Drilling slowdown cuts assessed value of property by 7 percent
The assessed value of oil and gas development in Mesa County plummeted 70 percent this year compared to last year, a drop that likely will slice into the county’s 2011 budget.
County Assessor Barbara Brewer told commissioners Monday that the assessed value of oil and gas production fell from $224 million in 2009 to $66 million this year, a byproduct of the drilling slowdown.
The $158 million decline single-handedly accounted for the overall drop in the county’s assessed valuation this year.
The total taxable assessed value of real property in the county stands at $1.96 billion, a $153 million, or 7 percent, dip from last year.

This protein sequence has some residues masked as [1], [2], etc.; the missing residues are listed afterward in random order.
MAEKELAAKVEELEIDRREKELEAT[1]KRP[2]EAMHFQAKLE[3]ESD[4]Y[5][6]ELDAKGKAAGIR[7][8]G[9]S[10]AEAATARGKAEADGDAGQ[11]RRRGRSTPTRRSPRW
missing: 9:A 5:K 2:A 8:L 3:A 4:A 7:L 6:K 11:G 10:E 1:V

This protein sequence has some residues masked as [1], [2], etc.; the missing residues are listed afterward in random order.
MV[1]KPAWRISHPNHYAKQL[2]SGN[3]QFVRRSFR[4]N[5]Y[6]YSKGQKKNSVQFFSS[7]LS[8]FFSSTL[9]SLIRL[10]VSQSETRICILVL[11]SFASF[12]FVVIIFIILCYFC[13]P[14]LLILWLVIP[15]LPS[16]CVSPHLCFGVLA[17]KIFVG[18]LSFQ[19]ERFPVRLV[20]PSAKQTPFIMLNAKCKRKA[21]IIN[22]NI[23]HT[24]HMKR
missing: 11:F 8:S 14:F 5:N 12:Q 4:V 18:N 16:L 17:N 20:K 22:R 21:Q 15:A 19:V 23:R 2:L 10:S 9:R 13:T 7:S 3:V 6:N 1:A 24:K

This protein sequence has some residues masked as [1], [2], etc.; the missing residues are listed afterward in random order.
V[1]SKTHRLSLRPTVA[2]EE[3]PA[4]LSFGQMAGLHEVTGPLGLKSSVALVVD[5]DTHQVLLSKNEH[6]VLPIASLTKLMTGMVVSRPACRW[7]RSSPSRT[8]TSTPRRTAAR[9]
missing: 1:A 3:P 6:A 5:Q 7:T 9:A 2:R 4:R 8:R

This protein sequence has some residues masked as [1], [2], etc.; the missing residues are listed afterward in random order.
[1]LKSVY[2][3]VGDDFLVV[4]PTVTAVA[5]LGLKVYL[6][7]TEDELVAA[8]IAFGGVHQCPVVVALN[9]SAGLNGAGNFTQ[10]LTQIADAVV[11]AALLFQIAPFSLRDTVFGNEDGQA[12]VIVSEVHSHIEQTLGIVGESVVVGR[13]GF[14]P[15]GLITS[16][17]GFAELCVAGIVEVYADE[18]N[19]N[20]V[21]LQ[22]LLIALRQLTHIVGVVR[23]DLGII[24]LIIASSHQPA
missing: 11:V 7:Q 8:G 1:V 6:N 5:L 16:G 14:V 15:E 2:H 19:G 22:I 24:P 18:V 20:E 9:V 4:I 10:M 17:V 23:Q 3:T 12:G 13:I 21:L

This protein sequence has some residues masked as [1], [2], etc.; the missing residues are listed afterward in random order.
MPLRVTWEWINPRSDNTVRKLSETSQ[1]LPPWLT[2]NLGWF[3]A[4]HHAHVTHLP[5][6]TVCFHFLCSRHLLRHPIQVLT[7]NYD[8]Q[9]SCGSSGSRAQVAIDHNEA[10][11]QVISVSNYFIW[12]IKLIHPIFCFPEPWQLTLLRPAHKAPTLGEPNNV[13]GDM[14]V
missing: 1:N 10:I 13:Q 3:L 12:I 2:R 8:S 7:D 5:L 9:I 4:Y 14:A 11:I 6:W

“I wish it was a rosier picture, but it is what it is,” Commissioner Craig Meis said, noting the fact that the assessed value of all other property actually increased by $5 million this year demonstrates how much of an effect the energy industry has in the county.
The county’s 2010 assessed value of oil and gas production is the lowest since 2007. Brewer said she expects the value to hold steady or perhaps decline a little next year.
“Until we see a big upturn in oil and gas, I don’t know when we’ll ever get back to that 2009 $200 million range,” she said.
Meanwhile, a total of 1,267 taxpayers appealed the assessed value of their property, a higher-than-normal amount for a non-appraisal year, Brewer said.
Of those, 728 appeals were denied, 505 were adjusted, 26 were resolved with an explanation and eight were voided.
Brewer attributed the spike in appeals to the recession.
Many people cited the decline in the housing market in arguing for why their property values should have dropped, not realizing the valuations were based on the robust 2008 market, Brewer said.